Breathe easy, PAT purists. The extra point appears safe ... for now.
NFL Media Insider Ian Rapoport said Tuesday on NFL Network's "NFL Total Access" that the league's competition committee remains "very early" in any discussions about potentially eliminating extra points, which was a possibility raised by NFL Commissioner Roger Goodell last month.
The committee met for the first time on Tuesday in Indianapolis, the site of this week's NFL Scouting Combine. These meetings determine what potential rule changes will be brought to vote by the committee later this spring.
Earlier Tuesday, longtime committee member Jeff Fisher told ESPN Radio the PAT elimination idea "came out of left field." Fisher said it was "unlikely that we see something happen this year."
"I'm sure it will be discussed, but that's a wide departure," Fisher said, via ProFootballTalk. "The committee and the league has always been real careful about drastic changes like that."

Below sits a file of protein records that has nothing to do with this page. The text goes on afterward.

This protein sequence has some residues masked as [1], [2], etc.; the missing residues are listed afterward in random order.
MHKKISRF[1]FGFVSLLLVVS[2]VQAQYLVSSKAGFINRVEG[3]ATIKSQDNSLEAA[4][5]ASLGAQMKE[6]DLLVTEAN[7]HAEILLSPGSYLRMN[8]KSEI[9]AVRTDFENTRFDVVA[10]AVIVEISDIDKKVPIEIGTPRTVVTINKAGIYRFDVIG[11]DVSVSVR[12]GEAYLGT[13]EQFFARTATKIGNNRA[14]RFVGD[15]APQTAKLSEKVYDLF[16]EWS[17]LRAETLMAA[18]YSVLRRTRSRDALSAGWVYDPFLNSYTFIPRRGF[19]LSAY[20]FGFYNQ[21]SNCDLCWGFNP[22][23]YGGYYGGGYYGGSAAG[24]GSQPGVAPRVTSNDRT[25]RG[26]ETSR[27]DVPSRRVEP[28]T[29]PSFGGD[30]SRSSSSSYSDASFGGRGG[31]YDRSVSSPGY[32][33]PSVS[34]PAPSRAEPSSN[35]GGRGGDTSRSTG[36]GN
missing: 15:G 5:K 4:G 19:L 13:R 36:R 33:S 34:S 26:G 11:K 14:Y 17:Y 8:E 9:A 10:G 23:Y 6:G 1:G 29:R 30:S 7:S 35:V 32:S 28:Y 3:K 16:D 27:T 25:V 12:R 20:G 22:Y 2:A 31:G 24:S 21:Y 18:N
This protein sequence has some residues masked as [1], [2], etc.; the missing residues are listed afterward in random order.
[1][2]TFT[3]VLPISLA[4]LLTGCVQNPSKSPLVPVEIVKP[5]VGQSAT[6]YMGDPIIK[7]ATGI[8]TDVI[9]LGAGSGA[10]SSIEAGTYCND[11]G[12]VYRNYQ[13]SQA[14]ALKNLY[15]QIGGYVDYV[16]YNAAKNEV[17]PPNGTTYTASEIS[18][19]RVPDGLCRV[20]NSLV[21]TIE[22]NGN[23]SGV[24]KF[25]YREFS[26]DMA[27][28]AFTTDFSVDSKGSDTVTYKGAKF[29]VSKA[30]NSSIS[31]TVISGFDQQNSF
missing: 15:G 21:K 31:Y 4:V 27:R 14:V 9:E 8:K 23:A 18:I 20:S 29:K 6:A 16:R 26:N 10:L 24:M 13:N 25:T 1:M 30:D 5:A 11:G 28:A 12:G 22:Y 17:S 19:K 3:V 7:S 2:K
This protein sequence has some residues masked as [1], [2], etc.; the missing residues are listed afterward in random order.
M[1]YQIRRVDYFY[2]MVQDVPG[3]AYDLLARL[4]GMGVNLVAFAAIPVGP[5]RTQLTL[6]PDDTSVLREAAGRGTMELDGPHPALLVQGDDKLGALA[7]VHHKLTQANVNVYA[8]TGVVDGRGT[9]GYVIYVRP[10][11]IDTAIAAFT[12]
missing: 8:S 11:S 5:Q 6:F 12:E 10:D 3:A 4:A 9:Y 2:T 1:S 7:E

Rich McKay, chairman of the NFL Competition Committee, told Rapoport on Tuesday that any changes that can affect the game's history must be considered "absolutely thoroughly."
According to Rapoport, the committee discussed two possible scenarios, according to someone in the room. One option is to make the extra point longer. Another option would make touchdowns worth seven points, with a one-point deduction for a missed 2-point conversation attempt.
The first proposal makes almost too much sense not to be the sensible compromise here. The PAT is currently a 20-yard kick. Pushing it back even 10 yards would reintroduce some form of drama to what's become the game's most mundane action.